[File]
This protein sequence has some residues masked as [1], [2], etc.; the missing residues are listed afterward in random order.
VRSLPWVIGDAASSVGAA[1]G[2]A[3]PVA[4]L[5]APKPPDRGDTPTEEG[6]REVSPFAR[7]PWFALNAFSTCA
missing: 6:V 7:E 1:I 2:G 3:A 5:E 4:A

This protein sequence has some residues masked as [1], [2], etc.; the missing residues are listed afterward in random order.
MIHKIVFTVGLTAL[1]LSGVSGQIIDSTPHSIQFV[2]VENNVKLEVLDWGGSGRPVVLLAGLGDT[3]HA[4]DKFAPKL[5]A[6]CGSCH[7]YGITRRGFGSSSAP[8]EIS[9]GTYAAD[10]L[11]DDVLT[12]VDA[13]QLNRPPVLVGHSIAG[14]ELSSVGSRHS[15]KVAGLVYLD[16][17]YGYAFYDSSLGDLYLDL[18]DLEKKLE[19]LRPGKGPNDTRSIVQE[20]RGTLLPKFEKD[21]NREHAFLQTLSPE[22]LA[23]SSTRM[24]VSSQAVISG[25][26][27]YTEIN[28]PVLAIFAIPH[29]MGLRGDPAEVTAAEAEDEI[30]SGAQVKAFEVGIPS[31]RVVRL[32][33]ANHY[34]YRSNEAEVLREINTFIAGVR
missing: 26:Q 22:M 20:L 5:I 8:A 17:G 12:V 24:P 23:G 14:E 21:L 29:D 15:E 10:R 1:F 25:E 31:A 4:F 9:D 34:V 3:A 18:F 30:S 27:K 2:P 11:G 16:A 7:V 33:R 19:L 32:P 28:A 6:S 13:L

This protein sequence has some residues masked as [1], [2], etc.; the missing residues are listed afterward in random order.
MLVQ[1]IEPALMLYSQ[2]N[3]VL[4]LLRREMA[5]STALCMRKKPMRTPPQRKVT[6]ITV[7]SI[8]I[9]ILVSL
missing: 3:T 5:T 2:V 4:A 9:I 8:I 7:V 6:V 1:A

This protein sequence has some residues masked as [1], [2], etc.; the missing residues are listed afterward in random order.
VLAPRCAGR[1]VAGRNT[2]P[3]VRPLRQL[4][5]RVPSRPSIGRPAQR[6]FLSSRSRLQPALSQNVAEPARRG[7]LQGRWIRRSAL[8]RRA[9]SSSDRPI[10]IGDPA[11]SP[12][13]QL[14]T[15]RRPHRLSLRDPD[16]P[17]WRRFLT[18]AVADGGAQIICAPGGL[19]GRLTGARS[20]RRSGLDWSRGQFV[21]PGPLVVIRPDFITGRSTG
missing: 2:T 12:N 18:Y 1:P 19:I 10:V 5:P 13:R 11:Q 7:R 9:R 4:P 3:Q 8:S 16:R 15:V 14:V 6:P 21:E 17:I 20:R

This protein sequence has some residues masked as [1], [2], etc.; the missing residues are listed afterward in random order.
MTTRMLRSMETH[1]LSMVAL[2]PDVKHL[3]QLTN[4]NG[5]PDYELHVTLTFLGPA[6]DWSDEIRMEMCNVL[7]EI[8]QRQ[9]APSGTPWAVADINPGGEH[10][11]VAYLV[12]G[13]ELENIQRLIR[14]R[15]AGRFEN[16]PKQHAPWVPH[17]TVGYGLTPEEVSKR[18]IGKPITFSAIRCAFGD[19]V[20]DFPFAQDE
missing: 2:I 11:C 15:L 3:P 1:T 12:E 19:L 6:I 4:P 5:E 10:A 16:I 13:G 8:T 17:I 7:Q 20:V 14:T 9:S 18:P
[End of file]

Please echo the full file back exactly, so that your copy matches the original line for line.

This protein sequence has some residues masked as [1], [2], etc.; the missing residues are listed afterward in random order.
VRSLPWVIGDAASSVGAA[1]G[2]A[3]PVA[4]L[5]APKPPDRGDTPTEEG[6]REVSPFAR[7]PWFALNAFSTCA
missing: 6:V 7:E 1:I 2:G 3:A 5:E 4:A

This protein sequence has some residues masked as [1], [2], etc.; the missing residues are listed afterward in random order.
MIHKIVFTVGLTAL[1]LSGVSGQIIDSTPHSIQFV[2]VENNVKLEVLDWGGSGRPVVLLAGLGDT[3]HA[4]DKFAPKL[5]A[6]CGSCH[7]YGITRRGFGSSSAP[8]EIS[9]GTYAAD[10]L[11]DDVLT[12]VDA[13]QLNRPPVLVGHSIAG[14]ELSSVGSRHS[15]KVAGLVYLD[16][17]YGYAFYDSSLGDLYLDL[18]DLEKKLE[19]LRPGKGPNDTRSIVQE[20]RGTLLPKFEKD[21]NREHAFLQTLSPE[22]LA[23]SSTRM[24]VSSQAVISG[25][26][27]YTEIN[28]PVLAIFAIPH[29]MGLRGDPAEVTAAEAEDEI[30]SGAQVKAFEVGIPS[31]RVVRL[32][33]ANHY[34]YRSNEAEVLREINTFIAGVR
missing: 26:Q 22:M 20:L 5:I 8:A 17:G 12:V 24:P 23:G 14:E 21:L 29:D 15:E 10:R 1:F 25:E 31:A 4:F 9:D 34:V 3:A 18:F 30:S 27:K 2:P 11:G 16:A 7:V 33:R 19:L 32:P 28:A 6:S 13:L

This protein sequence has some residues masked as [1], [2], etc.; the missing residues are listed afterward in random order.
MLVQ[1]IEPALMLYSQ[2]N[3]VL[4]LLRREMA[5]STALCMRKKPMRTPPQRKVT[6]ITV[7]SI[8]I[9]ILVSL
missing: 3:T 5:T 2:V 4:A 9:I 8:I 7:V 6:V 1:A

This protein sequence has some residues masked as [1], [2], etc.; the missing residues are listed afterward in random order.
VLAPRCAGR[1]VAGRNT[2]P[3]VRPLRQL[4][5]RVPSRPSIGRPAQR[6]FLSSRSRLQPALSQNVAEPARRG[7]LQGRWIRRSAL[8]RRA[9]SSSDRPI[10]IGDPA[11]SP[12][13]QL[14]T[15]RRPHRLSLRDPD[16]P[17]WRRFLT[18]AVADGGAQIICAPGGL[19]GRLTGARS[20]RRSGLDWSRGQFV[21]PGPLVVIRPDFITGRSTG
missing: 2:T 12:N 18:Y 1:P 19:I 10:V 5:P 13:R 11:Q 7:R 9:R 4:P 3:Q 8:S 16:R 15:V 14:V 6:P 21:E 17:I 20:R

This protein sequence has some residues masked as [1], [2], etc.; the missing residues are listed afterward in random order.
MTTRMLRSMETH[1]LSMVAL[2]PDVKHL[3]QLTN[4]NG[5]PDYELHVTLTFLGPA[6]DWSDEIRMEMCNVL[7]EI[8]QRQ[9]APSGTPWAVADINPGGEH[10][11]VAYLV[12]G[13]ELENIQRLIR[14]R[15]AGRFEN[16]PKQHAPWVPH[17]TVGYGLTPEEVSKR[18]IGKPITFSAIRCAFGD[19]V[20]DFPFAQDE
missing: 2:I 11:C 15:L 3:P 1:T 12:E 19:L 6:I 4:P 5:E 10:A 16:I 13:G 8:T 17:I 7:Q 20:V 14:T 9:S 18:P